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New Catalytic C-H Activation and Decarboxylation Chemistry

Final Report Summary - CATCHCHEM (New Catalytic C-H Activation and Decarboxylation Chemistry)

The Fellow (Sohel) has established a new way of making biaryl molecules that is free from transition metal catalysis and organometallic intermediates. The biaryl structure contains two benzene rings joined by a single carbon-carbon bond, and is a fundamental building block across all sectors of the fine chemical industry: pharmaceuticals, agrochemicals, polymers, and functional organic materials frequently display this motif. As a result, synthetic routes to biaryls are of utmost importance in synthetic chemistry. The conventional approach is to use transition metal catalysis and organometallic starting materials, a tremendously successful field of research that was recognised with the award of the Nobel prize in 2010. However, the requirement for precious and scarce metal catalysts and the waste associated with generating and using stoichiometric organometallics, drives research into alternative routes that are more sustainable going forward into the next decade of chemistry. Our research has uncovered a new reaction that takes aryl sulfonamides (containing one benzene ring of the putative biaryl) and reacts them with benzyne, a highly reactive intermediate that can be generated in situ. A molecular rearrangement that takes place, ejecting a molecule of sulfur dioxide, and creating a carbon-carbon biaryl bond (the second benzene ring coming from benzyne). Sohel has developed this reaction in partnership with a PhD student in our laboratory to thoroughly explore the substrate scope and applicability of this new reaction. The reaction conditions were quite mild, involving simple fluoride treatment of the benzyne precursor in an organic solvent at 50 degrees – no metal catalysis is required as the benzyne intermediate immediately reacts with the sulfonamide. The reaction works better for more sterically hindered substrates, an unusual finding that is likely connected to the sulfur dioxide extrusion reaction. This makes the method very complimentary to conventional transition metal catalysed approaches, which often struggle with this class of substrate. The complete findings of the reaction were communicated to the general chemistry journal Angew. Chem. Int. Ed. and published in 2016.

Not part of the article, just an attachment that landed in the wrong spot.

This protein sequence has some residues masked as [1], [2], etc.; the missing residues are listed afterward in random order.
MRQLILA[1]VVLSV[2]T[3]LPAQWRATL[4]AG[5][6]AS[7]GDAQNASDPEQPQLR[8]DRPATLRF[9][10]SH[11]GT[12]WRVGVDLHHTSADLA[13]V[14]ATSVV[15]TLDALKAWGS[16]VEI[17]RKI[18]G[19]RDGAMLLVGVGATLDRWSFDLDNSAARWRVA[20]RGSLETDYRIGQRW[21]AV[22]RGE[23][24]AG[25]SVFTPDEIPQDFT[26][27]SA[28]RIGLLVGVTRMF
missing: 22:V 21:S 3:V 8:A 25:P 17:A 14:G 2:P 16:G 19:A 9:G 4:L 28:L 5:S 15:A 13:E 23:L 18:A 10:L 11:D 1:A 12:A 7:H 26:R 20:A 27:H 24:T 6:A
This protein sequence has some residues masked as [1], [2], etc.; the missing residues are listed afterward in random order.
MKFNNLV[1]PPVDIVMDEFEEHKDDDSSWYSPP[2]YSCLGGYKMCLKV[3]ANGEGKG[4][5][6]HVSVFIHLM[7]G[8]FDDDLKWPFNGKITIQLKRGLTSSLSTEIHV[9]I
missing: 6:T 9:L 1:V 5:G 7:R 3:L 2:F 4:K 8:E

In a second line of research the MC Fellow developed some tandem reactions in arylation chemistry, whereby a single reagent effects multiple arylations in a single step, in contrast to multiple operations that would normally be required. The bulk of this chemistry is complete, and is undergoing some refinements in our laboratory prior to publication in the near future.

The MC Fellowship has enabled the development of some novel chemistry in a fundamental area of synthesis. The ability to make molecules in a more sustainable and economic way is essential to the economic development of the EU, given the structural role played by these entities in our society. In moving away from metal catalysis and demonstrating metal-free processes for biaryl synthesis, the Fellow has built a platform for further exploitation in functional molecule synthesis.